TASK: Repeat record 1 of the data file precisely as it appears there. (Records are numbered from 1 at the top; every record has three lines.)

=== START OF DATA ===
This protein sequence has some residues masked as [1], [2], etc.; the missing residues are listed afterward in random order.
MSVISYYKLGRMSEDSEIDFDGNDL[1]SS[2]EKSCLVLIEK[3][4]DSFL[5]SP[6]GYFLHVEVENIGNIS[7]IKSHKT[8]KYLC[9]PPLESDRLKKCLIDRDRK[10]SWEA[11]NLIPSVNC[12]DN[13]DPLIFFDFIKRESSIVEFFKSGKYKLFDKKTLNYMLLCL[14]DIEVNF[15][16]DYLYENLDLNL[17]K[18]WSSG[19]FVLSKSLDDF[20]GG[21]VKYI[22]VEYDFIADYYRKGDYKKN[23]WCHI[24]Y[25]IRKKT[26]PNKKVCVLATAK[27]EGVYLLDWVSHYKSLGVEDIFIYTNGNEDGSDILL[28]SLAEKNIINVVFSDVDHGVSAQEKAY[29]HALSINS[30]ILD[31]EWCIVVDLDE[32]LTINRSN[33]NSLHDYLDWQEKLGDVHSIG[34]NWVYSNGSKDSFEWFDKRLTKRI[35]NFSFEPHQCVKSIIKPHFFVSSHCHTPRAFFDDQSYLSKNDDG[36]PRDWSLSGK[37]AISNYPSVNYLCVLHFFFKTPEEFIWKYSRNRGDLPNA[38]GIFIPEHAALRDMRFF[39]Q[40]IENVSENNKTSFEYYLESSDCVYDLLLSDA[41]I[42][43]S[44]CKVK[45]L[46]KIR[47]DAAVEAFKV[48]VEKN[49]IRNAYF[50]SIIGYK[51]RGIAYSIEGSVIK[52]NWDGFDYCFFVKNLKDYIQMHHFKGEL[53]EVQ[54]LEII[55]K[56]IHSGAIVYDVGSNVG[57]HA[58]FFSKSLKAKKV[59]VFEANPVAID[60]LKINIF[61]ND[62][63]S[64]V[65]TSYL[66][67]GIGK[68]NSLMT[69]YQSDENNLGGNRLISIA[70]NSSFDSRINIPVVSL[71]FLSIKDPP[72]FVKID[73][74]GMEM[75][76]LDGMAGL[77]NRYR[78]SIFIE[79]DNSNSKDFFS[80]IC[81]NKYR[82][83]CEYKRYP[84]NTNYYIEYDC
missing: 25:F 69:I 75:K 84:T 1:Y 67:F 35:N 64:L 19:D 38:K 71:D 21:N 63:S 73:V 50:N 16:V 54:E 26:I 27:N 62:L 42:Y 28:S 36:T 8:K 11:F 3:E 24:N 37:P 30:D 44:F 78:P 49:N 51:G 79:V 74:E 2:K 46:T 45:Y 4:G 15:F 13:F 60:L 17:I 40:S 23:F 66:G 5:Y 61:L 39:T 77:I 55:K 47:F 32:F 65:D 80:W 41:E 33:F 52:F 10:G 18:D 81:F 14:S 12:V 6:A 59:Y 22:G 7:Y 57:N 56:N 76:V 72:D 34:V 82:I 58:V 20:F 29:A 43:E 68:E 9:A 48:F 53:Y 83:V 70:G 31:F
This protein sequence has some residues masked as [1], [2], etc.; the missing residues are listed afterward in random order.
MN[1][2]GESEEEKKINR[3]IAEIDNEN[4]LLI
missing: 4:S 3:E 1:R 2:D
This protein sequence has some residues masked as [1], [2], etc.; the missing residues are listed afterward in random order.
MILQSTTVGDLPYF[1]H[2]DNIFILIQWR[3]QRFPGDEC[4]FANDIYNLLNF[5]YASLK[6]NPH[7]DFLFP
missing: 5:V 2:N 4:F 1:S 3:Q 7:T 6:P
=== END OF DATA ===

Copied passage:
This protein sequence has some residues masked as [1], [2], etc.; the missing residues are listed afterward in random order.
MSVISYYKLGRMSEDSEIDFDGNDL[1]SS[2]EKSCLVLIEK[3][4]DSFL[5]SP[6]GYFLHVEVENIGNIS[7]IKSHKT[8]KYLC[9]PPLESDRLKKCLIDRDRK[10]SWEA[11]NLIPSVNC[12]DN[13]DPLIFFDFIKRESSIVEFFKSGKYKLFDKKTLNYMLLCL[14]DIEVNF[15][16]DYLYENLDLNL[17]K[18]WSSG[19]FVLSKSLDDF[20]GG[21]VKYI[22]VEYDFIADYYRKGDYKKN[23]WCHI[24]Y[25]IRKKT[26]PNKKVCVLATAK[27]EGVYLLDWVSHYKSLGVEDIFIYTNGNEDGSDILL[28]SLAEKNIINVVFSDVDHGVSAQEKAY[29]HALSINS[30]ILD[31]EWCIVVDLDE[32]LTINRSN[33]NSLHDYLDWQEKLGDVHSIG[34]NWVYSNGSKDSFEWFDKRLTKRI[35]NFSFEPHQCVKSIIKPHFFVSSHCHTPRAFFDDQSYLSKNDDG[36]PRDWSLSGK[37]AISNYPSVNYLCVLHFFFKTPEEFIWKYSRNRGDLPNA[38]GIFIPEHAALRDMRFF[39]Q[40]IENVSENNKTSFEYYLESSDCVYDLLLSDA[41]I[42][43]S[44]CKVK[45]L[46]KIR[47]DAAVEAFKV[48]VEKN[49]IRNAYF[50]SIIGYK[51]RGIAYSIEGSVIK[52]NWDGFDYCFFVKNLKDYIQMHHFKGEL[53]EVQ[54]LEII[55]K[56]IHSGAIVYDVGSNVG[57]HA[58]FFSKSLKAKKV[59]VFEANPVAID[60]LKINIF[61]ND[62][63]S[64]V[65]TSYL[66][67]GIGK[68]NSLMT[69]YQSDENNLGGNRLISIA[70]NSSFDSRINIPVVSL[71]FLSIKDPP[72]FVKID[73][74]GMEM[75][76]LDGMAGL[77]NRYR[78]SIFIE[79]DNSNSKDFFS[80]IC[81]NKYR[82][83]CEYKRYP[84]NTNYYIEYDC
missing: 25:F 69:I 75:K 84:T 1:Y 67:F 35:N 64:L 19:D 38:K 71:D 21:N 63:S 73:V 50:N 16:V 54:E 26:I 27:N 62:L 42:Y 28:S 36:T 8:K 11:F 3:E 24:N 37:P 30:D 44:F 78:P 49:N 51:G 79:V 74:E 2:K 46:T 45:Y 4:G 15:F 13:F 60:L 17:I 40:S 23:F 66:G 5:Y 61:L 39:T 77:I 55:K 47:F 32:F 65:D 80:W 41:E 33:F 52:F 10:G 18:D 81:F 14:S 12:V 6:A 59:Y 22:G 7:Y 57:N 56:N 76:V 72:D 34:V 82:I 58:V 20:F 29:A 43:E 68:E 9:A 48:F 53:Y 83:V 70:G 31:F